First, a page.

Elizabeth Sears
George H. Forsyth Jr. Collegiate  Professor of History of Art, University of Michigan, Ann Arbor

Lecture 1 – The Passing of the Gods

Lecture 2 – After Strange Gods

Lecture 3 – The Awakening of the Centaur

Lecture 4 – The Resurrection of Isis

Lecture 5 – Olympus Parodied and the Jewelled Gods

Lecture 6 – The Cave at Ithaca

Further reading

H. T. Levi and F. Haskell, ‘Jean Joseph Seznec, 1905–1983’, in Proceedings of the British Academy 73 (1987): 643–55 (with bibliography of works)

E. Sears, ‘Seznec, Saxl and La Survivance des dieux antiques’, in R. Duits and F. Quiviger (eds), Les Images des Dieux / Images of the Gods, ed. (London: The Warburg Institute, 2010), 3-20.

M. Sheringham, ‘Seznec, Jean Joseph (1905–1983)’, Oxford Dictionary of National Biography, Oxford University Press, Sept 2011 [http://www.oxforddnb.com/view/article/62524, accessed 22 July 2016: accessible within the Oxford University network]

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Messenger Lecture 2, p. 8

Istro-Romanian and the Hurren Bequest: Documentation of an Endangered Language

Istro-Romanian is a ‘Daco-Romance’ dialect, closely related to Romanian and spoken by 200-250 people in North-East Istria, Croatia. Their villages are separated by a mountain, Mount Učka, which explains the continued existence of two dialects, northern and southern IR. The Istro-Romanian area has shrunk since the Middle Ages, when it included the islands Krk and Rab off the Croatian Coast in the Adriatic See. The Istro-Romanians probably descend from pastoral people, who settled in Istria in the 15th century, away from the Romanian homeland searching for new pastures for their flocks. This is the most likely hypothesis about their origins, although a movement of people in the opposite direction cannot be entirely ruled out.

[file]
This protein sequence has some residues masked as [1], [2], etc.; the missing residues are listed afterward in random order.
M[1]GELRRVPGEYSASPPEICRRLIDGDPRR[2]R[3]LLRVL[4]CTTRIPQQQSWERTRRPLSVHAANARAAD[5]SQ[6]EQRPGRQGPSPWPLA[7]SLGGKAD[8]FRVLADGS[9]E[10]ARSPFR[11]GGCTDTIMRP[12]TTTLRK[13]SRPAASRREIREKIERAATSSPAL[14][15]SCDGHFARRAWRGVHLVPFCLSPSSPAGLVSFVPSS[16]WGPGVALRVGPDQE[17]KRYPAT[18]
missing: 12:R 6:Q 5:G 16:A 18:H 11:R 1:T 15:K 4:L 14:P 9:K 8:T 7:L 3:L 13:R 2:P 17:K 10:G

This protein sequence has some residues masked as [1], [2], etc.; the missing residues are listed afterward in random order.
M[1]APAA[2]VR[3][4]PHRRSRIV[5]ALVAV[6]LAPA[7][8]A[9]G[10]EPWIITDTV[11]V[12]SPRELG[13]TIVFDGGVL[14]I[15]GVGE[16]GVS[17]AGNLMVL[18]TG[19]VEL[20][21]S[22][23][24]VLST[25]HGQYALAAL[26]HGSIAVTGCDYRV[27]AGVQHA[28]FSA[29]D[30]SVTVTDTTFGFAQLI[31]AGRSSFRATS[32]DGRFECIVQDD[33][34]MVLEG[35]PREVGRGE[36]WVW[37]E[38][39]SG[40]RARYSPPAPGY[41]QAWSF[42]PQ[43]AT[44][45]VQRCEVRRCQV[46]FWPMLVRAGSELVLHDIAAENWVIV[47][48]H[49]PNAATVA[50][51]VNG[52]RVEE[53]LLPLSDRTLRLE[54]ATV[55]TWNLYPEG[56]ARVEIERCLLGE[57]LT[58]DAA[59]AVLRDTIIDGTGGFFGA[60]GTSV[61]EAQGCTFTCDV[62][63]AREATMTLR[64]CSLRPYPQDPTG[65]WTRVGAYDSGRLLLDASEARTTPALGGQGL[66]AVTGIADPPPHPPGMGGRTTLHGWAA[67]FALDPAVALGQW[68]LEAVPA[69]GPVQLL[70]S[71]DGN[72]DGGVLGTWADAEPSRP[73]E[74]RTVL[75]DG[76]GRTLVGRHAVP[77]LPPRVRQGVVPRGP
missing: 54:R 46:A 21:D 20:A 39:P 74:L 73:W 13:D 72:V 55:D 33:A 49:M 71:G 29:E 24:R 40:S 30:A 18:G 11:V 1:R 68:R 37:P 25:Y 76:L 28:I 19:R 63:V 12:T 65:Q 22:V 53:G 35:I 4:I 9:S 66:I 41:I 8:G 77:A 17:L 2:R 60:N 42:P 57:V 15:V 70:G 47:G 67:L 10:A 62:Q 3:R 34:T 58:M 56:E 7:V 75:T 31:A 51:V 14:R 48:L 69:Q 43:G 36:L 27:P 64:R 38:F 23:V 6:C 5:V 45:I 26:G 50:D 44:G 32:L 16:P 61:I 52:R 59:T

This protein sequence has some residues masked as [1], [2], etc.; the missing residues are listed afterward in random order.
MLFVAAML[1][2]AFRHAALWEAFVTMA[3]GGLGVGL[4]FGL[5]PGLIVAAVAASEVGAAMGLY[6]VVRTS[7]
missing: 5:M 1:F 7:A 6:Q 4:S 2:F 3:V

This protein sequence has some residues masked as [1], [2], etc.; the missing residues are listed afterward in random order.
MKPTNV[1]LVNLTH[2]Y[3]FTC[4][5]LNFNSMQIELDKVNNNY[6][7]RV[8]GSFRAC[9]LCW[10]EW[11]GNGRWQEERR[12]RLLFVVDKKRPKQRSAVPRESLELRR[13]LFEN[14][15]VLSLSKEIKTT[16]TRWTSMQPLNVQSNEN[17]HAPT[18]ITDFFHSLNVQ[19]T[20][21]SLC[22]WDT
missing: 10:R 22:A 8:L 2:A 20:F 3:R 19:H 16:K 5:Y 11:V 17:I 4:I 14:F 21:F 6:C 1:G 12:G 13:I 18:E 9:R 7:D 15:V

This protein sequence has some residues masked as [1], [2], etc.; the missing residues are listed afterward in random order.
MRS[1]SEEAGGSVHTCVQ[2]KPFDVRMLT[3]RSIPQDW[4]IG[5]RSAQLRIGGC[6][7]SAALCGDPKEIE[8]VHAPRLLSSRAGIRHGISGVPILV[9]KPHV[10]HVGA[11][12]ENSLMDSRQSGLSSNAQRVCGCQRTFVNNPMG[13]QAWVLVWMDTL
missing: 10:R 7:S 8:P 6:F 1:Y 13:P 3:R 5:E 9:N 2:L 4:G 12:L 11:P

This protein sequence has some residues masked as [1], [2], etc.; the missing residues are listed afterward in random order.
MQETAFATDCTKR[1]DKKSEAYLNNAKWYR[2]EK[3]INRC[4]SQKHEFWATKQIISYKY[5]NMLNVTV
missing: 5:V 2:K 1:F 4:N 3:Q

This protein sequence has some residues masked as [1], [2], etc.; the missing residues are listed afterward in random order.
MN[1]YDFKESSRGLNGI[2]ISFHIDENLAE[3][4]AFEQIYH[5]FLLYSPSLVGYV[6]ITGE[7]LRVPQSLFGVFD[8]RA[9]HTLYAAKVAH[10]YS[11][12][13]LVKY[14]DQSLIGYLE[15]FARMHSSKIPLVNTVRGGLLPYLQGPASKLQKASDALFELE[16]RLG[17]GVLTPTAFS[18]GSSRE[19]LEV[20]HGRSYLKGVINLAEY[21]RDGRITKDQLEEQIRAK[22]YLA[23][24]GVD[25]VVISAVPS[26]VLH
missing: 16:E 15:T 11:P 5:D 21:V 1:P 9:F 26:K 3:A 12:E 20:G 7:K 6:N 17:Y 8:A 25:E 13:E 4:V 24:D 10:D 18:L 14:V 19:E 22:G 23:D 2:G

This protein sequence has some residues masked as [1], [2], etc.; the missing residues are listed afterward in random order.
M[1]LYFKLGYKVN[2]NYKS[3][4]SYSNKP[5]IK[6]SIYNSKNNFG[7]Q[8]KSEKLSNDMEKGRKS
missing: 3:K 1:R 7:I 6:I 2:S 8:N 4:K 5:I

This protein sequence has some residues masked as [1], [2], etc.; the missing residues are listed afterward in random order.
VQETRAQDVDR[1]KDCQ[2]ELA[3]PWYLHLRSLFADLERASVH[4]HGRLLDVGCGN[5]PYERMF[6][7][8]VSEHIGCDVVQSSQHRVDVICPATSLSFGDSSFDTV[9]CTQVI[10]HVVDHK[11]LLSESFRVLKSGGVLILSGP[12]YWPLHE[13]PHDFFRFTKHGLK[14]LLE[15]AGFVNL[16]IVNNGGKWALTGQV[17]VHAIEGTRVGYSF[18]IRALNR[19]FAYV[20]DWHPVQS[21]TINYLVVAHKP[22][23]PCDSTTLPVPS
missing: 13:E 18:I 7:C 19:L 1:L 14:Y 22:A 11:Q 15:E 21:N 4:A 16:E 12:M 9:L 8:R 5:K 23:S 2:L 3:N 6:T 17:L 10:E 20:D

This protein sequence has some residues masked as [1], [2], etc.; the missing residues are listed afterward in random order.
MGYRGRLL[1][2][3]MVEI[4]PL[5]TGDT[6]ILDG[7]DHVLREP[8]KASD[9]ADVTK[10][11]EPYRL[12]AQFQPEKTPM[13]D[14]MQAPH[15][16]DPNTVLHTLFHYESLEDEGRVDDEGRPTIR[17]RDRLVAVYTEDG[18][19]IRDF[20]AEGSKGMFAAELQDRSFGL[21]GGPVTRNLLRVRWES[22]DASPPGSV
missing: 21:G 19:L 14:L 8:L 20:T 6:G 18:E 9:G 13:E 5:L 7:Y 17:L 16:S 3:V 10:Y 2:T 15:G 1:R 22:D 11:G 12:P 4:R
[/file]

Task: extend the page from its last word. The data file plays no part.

2016-06-IRmapIstro-Romanian and Croatian

Istro-Romanian is the only Romance language that shows extensive influence from a Slavic language, i.e. Croatian, not only in vocabulary and verbal system but also in word order which is remarkably free. For example

bovu    ɨn‘trεba  asiru

Ox.the asks        ass.the

can be translated as ‘The ox asks the ass’ or as ‘The ass asks the ox’. The appropriate translation can only be deduced from the context, which would not be the case in Romanian or in Croatian.

The Istro-Romanian speakers don’t have a great sense of linguistic identity, to the extent that they do not have an indigenous name for their language. All speakers are bilingual in Croatian. There is hardly any written IR, although nowadays social media are used as a means of writing in the local language, all be it without a standardized grammar. IR is mainly orally transmitted and is not used in education in any way.

Given this situation, it is remarkable that so many works about the language have been published. A selection of titles, kept in the Taylorian, can be see below. These books were brought out after the Istro-Romanian seminar on 2nd December, given by Prof Martin Maiden, professor of Romance Linguistics at Oxford who is a specialist in Romanian.

The display included several dialect atlases and a textbook.

The Hurren Bequest

The highlight of the book display was an unpublished type-written grammar, written by Anthony Hurren, who did his DPhil at Oxford in 1972. This grammar was donated to the Taylorian as part of the Hurren bequest. It was ready to be published in 1999 but sadly, this never happened due to Hurren’s death. The book deals with phonology, grammar and lexicon of the language and contains a lovely folk tale in the southern dialect about a cat, a cock, a donkey, and a sheep who decide to travel around the world. Since there is not much written material available in IR, Hurren had to collect his language data first before he could contemplate writing a grammar. He interviewed informants from all villages in the region in the 1960s, in preparation for his Oxford DPhil thesis A linguistic description of Istro-Romanian (1972). A list of informants is provided in Appendix B in the grammar which is also based on these sound recordings.